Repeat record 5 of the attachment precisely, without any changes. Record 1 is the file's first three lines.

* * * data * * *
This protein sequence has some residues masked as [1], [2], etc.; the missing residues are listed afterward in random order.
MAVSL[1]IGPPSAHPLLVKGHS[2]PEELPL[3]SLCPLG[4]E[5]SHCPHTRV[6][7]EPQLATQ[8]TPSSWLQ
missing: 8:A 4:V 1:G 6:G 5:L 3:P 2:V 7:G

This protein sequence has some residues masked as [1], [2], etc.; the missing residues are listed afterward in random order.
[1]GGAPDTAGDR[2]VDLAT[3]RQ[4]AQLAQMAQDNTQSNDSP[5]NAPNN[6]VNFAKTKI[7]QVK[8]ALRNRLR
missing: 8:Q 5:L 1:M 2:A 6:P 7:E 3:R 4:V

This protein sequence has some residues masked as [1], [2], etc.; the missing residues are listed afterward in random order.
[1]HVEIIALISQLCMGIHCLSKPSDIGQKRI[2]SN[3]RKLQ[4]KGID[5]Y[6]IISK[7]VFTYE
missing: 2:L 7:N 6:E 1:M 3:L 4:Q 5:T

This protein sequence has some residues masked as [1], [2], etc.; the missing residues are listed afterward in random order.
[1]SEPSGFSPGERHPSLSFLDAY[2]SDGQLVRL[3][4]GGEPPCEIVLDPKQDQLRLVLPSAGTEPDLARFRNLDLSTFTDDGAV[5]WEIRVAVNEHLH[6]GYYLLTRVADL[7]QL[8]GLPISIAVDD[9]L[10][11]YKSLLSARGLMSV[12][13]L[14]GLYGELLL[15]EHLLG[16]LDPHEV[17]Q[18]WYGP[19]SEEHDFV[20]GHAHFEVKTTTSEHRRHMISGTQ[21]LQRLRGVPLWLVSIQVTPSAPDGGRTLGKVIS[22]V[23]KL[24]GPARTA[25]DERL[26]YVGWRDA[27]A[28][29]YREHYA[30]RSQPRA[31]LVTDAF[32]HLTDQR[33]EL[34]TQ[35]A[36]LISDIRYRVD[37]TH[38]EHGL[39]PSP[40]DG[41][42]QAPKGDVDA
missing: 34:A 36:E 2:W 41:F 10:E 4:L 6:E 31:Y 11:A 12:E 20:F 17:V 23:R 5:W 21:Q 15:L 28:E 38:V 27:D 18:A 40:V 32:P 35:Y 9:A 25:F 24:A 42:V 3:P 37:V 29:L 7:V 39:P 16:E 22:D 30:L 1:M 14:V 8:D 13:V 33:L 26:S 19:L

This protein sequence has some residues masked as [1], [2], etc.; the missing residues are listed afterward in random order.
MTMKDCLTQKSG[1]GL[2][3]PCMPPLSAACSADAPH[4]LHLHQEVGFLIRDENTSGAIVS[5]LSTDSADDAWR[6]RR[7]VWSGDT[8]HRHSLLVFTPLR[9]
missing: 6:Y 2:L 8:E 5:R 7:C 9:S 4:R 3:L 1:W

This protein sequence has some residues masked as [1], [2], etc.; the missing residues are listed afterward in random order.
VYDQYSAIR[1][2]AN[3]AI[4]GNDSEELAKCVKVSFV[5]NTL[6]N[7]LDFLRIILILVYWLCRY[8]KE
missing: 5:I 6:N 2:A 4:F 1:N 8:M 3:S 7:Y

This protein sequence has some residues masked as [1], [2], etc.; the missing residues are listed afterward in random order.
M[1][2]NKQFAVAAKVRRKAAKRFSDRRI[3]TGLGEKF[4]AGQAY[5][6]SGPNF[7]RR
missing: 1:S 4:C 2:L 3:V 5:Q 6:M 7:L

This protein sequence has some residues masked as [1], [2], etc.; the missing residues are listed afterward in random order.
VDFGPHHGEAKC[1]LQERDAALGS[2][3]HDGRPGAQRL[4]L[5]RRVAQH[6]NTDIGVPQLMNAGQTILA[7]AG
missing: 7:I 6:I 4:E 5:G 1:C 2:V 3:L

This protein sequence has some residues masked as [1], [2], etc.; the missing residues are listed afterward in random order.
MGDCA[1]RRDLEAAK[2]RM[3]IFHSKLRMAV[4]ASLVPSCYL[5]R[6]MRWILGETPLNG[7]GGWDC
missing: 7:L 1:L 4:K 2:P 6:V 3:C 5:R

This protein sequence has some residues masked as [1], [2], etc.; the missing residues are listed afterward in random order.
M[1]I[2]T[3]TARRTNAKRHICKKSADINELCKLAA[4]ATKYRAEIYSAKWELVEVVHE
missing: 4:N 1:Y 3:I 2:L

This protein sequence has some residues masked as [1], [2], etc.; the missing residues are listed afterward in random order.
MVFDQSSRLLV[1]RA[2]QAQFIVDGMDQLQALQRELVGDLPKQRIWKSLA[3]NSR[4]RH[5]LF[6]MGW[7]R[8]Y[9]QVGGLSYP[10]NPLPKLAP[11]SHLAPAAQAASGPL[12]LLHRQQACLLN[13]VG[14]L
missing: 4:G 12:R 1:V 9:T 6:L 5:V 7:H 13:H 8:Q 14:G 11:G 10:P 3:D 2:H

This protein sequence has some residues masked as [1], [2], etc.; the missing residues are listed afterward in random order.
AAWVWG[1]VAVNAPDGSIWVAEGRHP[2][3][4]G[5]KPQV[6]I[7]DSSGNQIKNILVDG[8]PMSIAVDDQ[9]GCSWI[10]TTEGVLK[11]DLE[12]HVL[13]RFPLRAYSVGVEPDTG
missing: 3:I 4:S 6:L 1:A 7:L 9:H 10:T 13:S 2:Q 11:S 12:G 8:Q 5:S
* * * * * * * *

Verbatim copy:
This protein sequence has some residues masked as [1], [2], etc.; the missing residues are listed afterward in random order.
MTMKDCLTQKSG[1]GL[2][3]PCMPPLSAACSADAPH[4]LHLHQEVGFLIRDENTSGAIVS[5]LSTDSADDAWR[6]RR[7]VWSGDT[8]HRHSLLVFTPLR[9]
missing: 6:Y 2:L 8:E 5:R 7:C 9:S 4:R 3:L 1:W